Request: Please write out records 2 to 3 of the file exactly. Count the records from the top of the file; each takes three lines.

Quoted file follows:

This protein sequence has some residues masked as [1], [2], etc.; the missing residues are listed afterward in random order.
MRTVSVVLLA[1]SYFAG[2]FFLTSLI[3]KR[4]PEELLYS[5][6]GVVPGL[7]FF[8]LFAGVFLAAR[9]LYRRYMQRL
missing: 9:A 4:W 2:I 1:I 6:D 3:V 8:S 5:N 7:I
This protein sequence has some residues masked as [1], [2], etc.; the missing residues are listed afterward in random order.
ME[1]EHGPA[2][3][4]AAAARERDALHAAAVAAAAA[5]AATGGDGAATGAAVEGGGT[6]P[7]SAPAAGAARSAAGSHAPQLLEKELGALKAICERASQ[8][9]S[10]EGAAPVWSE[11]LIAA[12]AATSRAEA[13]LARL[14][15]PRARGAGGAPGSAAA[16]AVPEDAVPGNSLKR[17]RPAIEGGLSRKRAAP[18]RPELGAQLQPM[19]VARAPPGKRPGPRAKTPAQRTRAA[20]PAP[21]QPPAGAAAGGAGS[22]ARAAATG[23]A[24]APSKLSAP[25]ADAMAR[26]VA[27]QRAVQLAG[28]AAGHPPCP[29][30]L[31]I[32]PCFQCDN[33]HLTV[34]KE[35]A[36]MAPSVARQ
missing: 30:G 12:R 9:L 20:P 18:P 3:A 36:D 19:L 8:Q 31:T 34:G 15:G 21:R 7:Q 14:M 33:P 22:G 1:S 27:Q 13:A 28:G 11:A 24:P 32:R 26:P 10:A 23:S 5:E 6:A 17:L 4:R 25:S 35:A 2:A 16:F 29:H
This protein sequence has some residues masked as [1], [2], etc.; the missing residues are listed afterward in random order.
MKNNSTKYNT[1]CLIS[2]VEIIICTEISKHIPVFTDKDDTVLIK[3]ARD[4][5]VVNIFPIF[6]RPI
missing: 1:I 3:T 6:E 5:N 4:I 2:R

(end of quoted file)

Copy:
This protein sequence has some residues masked as [1], [2], etc.; the missing residues are listed afterward in random order.
ME[1]EHGPA[2][3][4]AAAARERDALHAAAVAAAAA[5]AATGGDGAATGAAVEGGGT[6]P[7]SAPAAGAARSAAGSHAPQLLEKELGALKAICERASQ[8][9]S[10]EGAAPVWSE[11]LIAA[12]AATSRAEA[13]LARL[14][15]PRARGAGGAPGSAAA[16]AVPEDAVPGNSLKR[17]RPAIEGGLSRKRAAP[18]RPELGAQLQPM[19]VARAPPGKRPGPRAKTPAQRTRAA[20]PAP[21]QPPAGAAAGGAGS[22]ARAAATG[23]A[24]APSKLSAP[25]ADAMAR[26]VA[27]QRAVQLAG[28]AAGHPPCP[29][30]L[31]I[32]PCFQCDN[33]HLTV[34]KE[35]A[36]MAPSVARQ
missing: 30:G 12:R 9:L 20:P 18:P 3:A 36:D 19:L 8:Q 31:T 34:G 15:G 21:R 7:Q 14:M 33:P 22:G 1:S 27:Q 13:A 28:G 11:A 24:P 32:R 26:P 10:A 23:S 5:E 6:A 17:L 4:R 25:S 35:A 2:A 16:F 29:H
This protein sequence has some residues masked as [1], [2], etc.; the missing residues are listed afterward in random order.
MKNNSTKYNT[1]CLIS[2]VEIIICTEISKHIPVFTDKDDTVLIK[3]ARD[4][5]VVNIFPIF[6]RPI
missing: 1:I 3:T 6:E 5:N 4:I 2:R